Observational Study of Surgical Treatment of Necrotizing Enterocolotis (NEC Surgery)
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|ClinicalTrials.gov Identifier: NCT01223261|
Recruitment Status : Completed
First Posted : October 18, 2010
Last Update Posted : March 22, 2019
|Condition or disease|
|Infant, Newborn Infant, Low Birth Weight Infant, Small for Gestational Age Infant, Premature Enterocolitis, Necrotizing Intestinal Perforation|
Necrotizing enterocolitis (NEC) is a condition, generally affecting premature infants, in which the intestines become ischemic (lack oxygen and/or blood flow). NEC occurs in up to 5-15% of extremely low birth weight (ELBW) infants. Isolated or focal intestinal perforation (IP) is a less common condition, affecting an estimated 4% of ELBWs, in which a hole develops in the intestines leaking fluid into the abdomin. The outcomes for infants with NEC or IP are poor: 49% die and half of the surviving infants are neurodevelopmentally impaired.
Surgical options for NEC and IP include two possible procedures: peritoneal drainage, in which a tube is placed in the abdominal cavity through a small incision for fluid to drain out; or laparotomy, in which an incision is made in the abdomen and diseased intestine is removed. Infants treated with an initial drainage sometimes go on to need a laparotomy. Most surgeons now believe that a diagnosis of the intestinal perforation (IP) may actually be either true NEC or a different and distinct pathology, termed isolated intestinal perforation. The ability to distinguish these 2 conditions preoperatively, based on perinatal characteristics, physical examination findings, and findings on abdominal plain film imaging, remains unknown. If these 2 entities can be distinguished preoperatively, the intervention chosen and outcomes may be different. From the two available surgical options, tt is not known whether initial laparotomy or peritoneal drain placement is more effective for either NEC or IP.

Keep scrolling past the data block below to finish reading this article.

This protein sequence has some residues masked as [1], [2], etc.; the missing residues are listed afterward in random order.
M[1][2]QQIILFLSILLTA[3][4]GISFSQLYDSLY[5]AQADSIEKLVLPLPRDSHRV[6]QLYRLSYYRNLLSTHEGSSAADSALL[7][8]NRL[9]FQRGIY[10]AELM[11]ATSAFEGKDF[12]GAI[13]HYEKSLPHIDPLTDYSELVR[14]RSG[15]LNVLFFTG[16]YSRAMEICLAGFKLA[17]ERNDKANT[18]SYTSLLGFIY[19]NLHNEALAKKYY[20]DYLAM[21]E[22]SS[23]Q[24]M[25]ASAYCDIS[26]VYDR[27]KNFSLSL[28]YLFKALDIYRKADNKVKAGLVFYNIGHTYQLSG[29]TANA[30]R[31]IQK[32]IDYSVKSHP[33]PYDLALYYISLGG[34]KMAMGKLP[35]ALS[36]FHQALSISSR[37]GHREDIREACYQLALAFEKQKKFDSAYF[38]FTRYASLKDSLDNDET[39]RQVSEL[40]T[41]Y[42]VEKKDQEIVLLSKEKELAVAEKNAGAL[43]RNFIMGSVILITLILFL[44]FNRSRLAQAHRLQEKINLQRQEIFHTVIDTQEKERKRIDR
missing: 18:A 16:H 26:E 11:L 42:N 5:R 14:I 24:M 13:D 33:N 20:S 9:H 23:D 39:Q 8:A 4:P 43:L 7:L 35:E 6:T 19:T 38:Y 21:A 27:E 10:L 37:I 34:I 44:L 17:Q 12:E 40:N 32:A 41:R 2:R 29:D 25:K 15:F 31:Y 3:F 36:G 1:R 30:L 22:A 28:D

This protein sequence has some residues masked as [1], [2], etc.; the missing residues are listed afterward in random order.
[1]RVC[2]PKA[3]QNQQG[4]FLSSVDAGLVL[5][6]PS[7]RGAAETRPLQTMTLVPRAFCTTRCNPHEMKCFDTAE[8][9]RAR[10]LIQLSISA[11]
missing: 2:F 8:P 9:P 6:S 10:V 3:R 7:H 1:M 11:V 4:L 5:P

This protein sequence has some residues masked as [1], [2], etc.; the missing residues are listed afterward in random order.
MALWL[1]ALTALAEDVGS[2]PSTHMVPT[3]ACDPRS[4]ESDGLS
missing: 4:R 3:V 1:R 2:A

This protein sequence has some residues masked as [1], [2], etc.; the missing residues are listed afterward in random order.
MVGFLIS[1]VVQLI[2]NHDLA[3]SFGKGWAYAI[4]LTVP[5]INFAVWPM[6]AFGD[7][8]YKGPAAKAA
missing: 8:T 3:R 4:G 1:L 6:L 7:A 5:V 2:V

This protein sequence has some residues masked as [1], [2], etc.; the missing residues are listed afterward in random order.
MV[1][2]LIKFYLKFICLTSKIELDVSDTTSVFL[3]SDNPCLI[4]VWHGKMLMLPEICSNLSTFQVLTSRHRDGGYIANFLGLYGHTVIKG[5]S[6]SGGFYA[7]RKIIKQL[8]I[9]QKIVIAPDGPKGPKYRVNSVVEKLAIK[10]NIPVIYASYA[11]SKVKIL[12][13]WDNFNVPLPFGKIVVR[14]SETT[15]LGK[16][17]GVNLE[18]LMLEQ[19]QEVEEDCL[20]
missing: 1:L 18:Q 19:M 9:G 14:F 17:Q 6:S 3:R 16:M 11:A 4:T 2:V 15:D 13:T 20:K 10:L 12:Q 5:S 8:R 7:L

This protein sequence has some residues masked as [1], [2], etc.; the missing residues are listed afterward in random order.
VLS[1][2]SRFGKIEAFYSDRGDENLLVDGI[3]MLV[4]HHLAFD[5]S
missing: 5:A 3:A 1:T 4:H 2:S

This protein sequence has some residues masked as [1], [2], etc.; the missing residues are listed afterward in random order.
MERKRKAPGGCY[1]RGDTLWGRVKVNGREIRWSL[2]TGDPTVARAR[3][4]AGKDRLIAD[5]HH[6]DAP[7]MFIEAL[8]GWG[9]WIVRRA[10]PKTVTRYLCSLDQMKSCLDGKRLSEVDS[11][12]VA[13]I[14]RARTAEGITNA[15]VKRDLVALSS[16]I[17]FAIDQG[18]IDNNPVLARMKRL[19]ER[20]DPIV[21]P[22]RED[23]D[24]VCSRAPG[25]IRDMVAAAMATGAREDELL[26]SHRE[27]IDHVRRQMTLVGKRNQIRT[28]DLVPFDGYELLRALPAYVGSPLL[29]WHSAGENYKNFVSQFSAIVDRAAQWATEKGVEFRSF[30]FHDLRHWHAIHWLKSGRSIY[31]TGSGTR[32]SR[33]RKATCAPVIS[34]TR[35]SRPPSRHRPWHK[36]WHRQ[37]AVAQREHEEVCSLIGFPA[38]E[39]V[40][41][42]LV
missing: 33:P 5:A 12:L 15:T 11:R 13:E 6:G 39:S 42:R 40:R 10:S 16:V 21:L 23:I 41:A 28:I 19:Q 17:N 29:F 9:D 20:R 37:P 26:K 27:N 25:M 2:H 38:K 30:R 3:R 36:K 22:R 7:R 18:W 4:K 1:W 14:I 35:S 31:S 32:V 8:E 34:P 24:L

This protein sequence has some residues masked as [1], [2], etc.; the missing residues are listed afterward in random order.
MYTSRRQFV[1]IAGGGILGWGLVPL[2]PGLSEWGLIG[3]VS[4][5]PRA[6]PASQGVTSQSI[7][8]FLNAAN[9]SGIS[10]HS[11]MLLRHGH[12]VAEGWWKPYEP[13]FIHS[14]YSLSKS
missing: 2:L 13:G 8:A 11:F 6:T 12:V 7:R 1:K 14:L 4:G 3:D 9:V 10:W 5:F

This study was a prospective, multicenter observational study to describe the surgical outcomes (mortality, post-operative intestinal stricture, intra-abdominal abscess formation, etc.) in ELBW infants with either NEC or IP who underwent initial laparotomy or peritoneal drainage. We also evaluated the ability of surgeons to distinguish NEC and IP pre-operatively and the relevance of this distinction on outcome. Finally, an analysis of the impact of extent of intestinal involvement with NEC on outcome measures is reported.
All ELBW infants born at participating NRN centers were screened for the presence of NEC or IP that was thought by the pediatric surgeon and neonatologist to require surgical intervention. Data were collected enrolled infants, including: intraoperative findings recorded by the surgeon and specific post-operative complications.
Neurodevelopmental examinations were conducted on surviving infants at 18-22 months corrected age.
|Study Type :||Observational|
|Actual Enrollment :||156 participants|
|Official Title:||Observational Study of Surgical Treatment of Necrotizing Enterocolotis or Isolated Intestinal Perforation|
|Study Start Date :||March 2001|
|Actual Primary Completion Date :||September 2002|
|Actual Study Completion Date :||March 2004|
- Feasibility of conducting a randomized trial [ Time Frame: 1 year ]Ability to enroll infants in a 1-year period
- Document variation in current surgical practices [ Time Frame: Until hospital discharge or 120 days of life ]
- Prevalence of infants who would qualify for the study [ Time Frame: Until hospital discharge or 120 days of life ]
- Frequency of postoperative complications [ Time Frame: Until hospital discharge or 120 days of life ]
- Neurodevelopmental impairment [ Time Frame: 18-22 months corrected age ]
To learn more about this study, you or your doctor may contact the study research staff using the contact information provided by the sponsor.
Please refer to this study by its ClinicalTrials.gov identifier (NCT number): NCT01223261
|Study Director:||Martin L. Blakely, MD||The University of Texas Health Science Center, Houston|
|Principal Investigator:||Waldemar A. Carlo, MD||University of Alabama at Birmingham|
|Principal Investigator:||William Oh, MD||Brown University, Women & Infants Hospital of Rhode Island|
|Principal Investigator:||Avroy A. Fanaroff, MD||Case Western Reserve University, Rainbow Babies & Children's Hospital|
|Principal Investigator:||Edward F. Donovan, MD||Children's Hospital Medical Center, Cincinnati|
|Principal Investigator:||Barbara J. Stoll, MD||Emory University|
|Principal Investigator:||Charles R. Bauer, MD||University of Miami|
|Principal Investigator:||James A. Lemons, MD||Indiana University|
|Principal Investigator:||David K. Stevenson, MD||Stanford University|
|Principal Investigator:||Abbot R. Laptook, MD||University of Texas|
|Principal Investigator:||Seetha Shankaran, MD||Wayne State University|
|Principal Investigator:||Richard A. Ehrenkranz, MD||Yale University|
|Principal Investigator:||Ronald N. Goldberg, MD||Duke University|
|Principal Investigator:||T. Michael O'Shea, MD MPH||Wake Forest University|
|Principal Investigator:||Dale L. Phelps, MD||University of Rochester|
|Principal Investigator:||Neil N. Finer, MD||University of California, San Diego|
|Principal Investigator:||W. Kenneth Poole, PhD||RTI International|